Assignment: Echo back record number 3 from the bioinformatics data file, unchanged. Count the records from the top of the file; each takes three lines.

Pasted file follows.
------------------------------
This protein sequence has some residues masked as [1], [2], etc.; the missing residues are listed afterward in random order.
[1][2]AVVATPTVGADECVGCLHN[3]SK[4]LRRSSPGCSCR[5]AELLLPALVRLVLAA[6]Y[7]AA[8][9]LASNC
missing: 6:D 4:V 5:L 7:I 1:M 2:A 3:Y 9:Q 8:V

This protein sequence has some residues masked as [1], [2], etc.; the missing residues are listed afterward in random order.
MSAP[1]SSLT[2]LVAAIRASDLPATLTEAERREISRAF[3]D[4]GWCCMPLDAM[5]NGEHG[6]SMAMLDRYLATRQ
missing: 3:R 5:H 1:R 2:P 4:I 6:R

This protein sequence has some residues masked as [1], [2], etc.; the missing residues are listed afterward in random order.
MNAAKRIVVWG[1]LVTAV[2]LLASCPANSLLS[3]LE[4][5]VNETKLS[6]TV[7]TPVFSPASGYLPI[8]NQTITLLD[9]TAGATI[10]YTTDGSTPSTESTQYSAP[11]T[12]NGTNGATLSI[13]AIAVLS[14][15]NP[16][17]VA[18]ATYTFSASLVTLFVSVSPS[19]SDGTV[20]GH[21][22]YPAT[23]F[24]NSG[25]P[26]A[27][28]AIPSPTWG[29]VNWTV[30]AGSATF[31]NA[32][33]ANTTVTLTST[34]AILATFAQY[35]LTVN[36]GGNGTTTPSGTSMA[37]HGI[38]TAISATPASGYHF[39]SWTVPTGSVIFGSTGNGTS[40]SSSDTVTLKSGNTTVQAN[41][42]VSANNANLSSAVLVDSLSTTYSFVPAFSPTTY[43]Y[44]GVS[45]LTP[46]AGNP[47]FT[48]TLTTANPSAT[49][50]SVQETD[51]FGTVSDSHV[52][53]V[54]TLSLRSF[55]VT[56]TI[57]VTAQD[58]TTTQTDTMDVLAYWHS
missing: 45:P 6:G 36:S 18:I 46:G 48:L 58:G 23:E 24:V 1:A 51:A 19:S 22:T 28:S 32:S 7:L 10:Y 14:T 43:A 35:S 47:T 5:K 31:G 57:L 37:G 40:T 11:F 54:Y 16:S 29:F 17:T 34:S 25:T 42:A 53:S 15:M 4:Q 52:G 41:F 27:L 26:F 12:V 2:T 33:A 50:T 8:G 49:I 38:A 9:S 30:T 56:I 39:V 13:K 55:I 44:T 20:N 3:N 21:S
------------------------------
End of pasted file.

This protein sequence has some residues masked as [1], [2], etc.; the missing residues are listed afterward in random order.
MNAAKRIVVWG[1]LVTAV[2]LLASCPANSLLS[3]LE[4][5]VNETKLS[6]TV[7]TPVFSPASGYLPI[8]NQTITLLD[9]TAGATI[10]YTTDGSTPSTESTQYSAP[11]T[12]NGTNGATLSI[13]AIAVLS[14][15]NP[16][17]VA[18]ATYTFSASLVTLFVSVSPS[19]SDGTV[20]GH[21][22]YPAT[23]F[24]NSG[25]P[26]A[27][28]AIPSPTWG[29]VNWTV[30]AGSATF[31]NA[32][33]ANTTVTLTST[34]AILATFAQY[35]LTVN[36]GGNGTTTPSGTSMA[37]HGI[38]TAISATPASGYHF[39]SWTVPTGSVIFGSTGNGTS[40]SSSDTVTLKSGNTTVQAN[41][42]VSANNANLSSAVLVDSLSTTYSFVPAFSPTTY[43]Y[44]GVS[45]LTP[46]AGNP[47]FT[48]TLTTANPSAT[49][50]SVQETD[51]FGTVSDSHV[52][53]V[54]TLSLRSF[55]VT[56]TI[57]VTAQD[58]TTTQTDTMDVLAYWHS
missing: 45:P 6:G 36:S 18:I 46:G 48:L 58:G 23:E 24:V 1:A 51:A 19:S 22:T 28:S 32:S 7:L 10:Y 14:T 43:A 35:S 47:T 5:K 31:G 57:L 37:G 40:T 11:F 54:Y 16:S 29:F 17:T 34:S 25:T 42:A 53:S 15:M 4:Q 52:G 41:F 27:L 26:F 12:V 2:T 33:A 50:T 8:G 49:I 38:A 9:S 30:T 56:I 39:V 13:K 55:I 44:T 20:N 3:N 21:S